Home > Health & Wellness > Health Library > Tuberculosis in Infants and Children
Infants and children who have regular contact (such as living in the
same house) with someone who has active (infectious)
tuberculosis (TB) have an increased risk of becoming
infected. It is extremely rare for a fetus to become infected before
immune systems quickly produce the tiny capsules
(tubercles) that surround and wall off (encapsulate) TB-causing bacteria in the
lungs. This process may cause extensive lung damage. Often a TB infection in
infants quickly becomes active TB. In infants, it is also common for the
disease to affect other parts of the body in addition to the lungs. Therefore,
an infant who is found to have a TB infection needs to be treated as soon as
possible. TB usually does not spread outside the lungs in older children unless
they have weakened immune systems.
Children who have active TB who complete an entire course of
treatment usually recover fully.
ByHealthwise StaffPrimary Medical ReviewerE. Gregory Thompson, MD - Internal MedicineSpecialist Medical ReviewerR. Steven Tharratt, MD, MPVM, FACP, FCCP - Pulmonology, Critical Care Medicine, Medical Toxicology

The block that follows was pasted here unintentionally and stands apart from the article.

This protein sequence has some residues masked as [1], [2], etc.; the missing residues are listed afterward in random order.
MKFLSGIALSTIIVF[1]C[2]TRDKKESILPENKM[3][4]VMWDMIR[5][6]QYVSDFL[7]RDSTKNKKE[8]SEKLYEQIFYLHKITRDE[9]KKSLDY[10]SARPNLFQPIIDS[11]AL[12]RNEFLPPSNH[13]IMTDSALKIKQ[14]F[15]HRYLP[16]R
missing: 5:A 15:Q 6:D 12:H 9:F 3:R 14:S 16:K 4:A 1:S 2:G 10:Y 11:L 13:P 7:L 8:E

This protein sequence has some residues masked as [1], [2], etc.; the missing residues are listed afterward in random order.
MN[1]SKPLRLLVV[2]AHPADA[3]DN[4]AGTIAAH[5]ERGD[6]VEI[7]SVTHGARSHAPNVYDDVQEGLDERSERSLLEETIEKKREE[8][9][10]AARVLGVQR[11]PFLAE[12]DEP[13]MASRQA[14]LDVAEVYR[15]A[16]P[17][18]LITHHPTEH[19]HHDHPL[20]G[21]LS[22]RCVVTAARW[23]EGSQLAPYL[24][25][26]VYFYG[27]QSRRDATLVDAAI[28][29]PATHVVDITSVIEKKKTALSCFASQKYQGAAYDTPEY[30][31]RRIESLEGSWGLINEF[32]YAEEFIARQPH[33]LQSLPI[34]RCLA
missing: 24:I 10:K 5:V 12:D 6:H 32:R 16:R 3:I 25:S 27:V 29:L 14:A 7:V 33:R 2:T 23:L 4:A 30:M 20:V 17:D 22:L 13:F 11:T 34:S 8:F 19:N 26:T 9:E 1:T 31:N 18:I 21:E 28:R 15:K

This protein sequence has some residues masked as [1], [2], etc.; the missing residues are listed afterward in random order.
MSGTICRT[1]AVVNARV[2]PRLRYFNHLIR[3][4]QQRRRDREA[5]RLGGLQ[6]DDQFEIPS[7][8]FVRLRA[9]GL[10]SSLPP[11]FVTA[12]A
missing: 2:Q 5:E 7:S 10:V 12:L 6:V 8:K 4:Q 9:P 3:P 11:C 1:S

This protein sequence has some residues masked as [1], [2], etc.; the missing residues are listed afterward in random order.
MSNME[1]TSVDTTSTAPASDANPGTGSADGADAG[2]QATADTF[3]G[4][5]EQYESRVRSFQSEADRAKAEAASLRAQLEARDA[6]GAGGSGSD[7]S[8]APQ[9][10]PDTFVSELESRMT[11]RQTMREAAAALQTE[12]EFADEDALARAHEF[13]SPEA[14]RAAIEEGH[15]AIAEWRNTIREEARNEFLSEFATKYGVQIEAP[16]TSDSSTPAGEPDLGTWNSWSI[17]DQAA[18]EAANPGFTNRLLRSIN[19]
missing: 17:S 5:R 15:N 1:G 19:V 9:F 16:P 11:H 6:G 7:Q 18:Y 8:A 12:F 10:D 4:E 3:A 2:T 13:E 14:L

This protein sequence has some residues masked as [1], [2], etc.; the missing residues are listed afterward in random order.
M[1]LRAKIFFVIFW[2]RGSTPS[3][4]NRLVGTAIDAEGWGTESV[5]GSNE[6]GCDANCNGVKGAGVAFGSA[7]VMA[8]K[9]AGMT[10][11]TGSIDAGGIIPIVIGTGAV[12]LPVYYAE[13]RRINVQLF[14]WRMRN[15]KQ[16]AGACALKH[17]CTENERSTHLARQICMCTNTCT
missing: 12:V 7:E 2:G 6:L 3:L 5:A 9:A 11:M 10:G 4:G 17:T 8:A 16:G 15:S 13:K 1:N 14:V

Current as ofNovember 14, 2014
Current as of:
November 14, 2014
E. Gregory Thompson, MD - Internal Medicine & R. Steven Tharratt, MD, MPVM, FACP, FCCP - Pulmonology, Critical Care Medicine, Medical Toxicology
How this information was developed to help you make better health decisions.
To learn more, visit Healthwise.org
© 1995-2015 Healthwise, Incorporated. Healthwise, Healthwise for every health decision, and the Healthwise logo are trademarks of Healthwise, Incorporated.
Use our interactive symptom checker to evaluate your symptoms and determine appropriate action or treatment.
I want to...
1111 Duff Avenue Ames, Iowa 50010
515-239-2011 Email us
Anywhere in Iowa 800-524-6877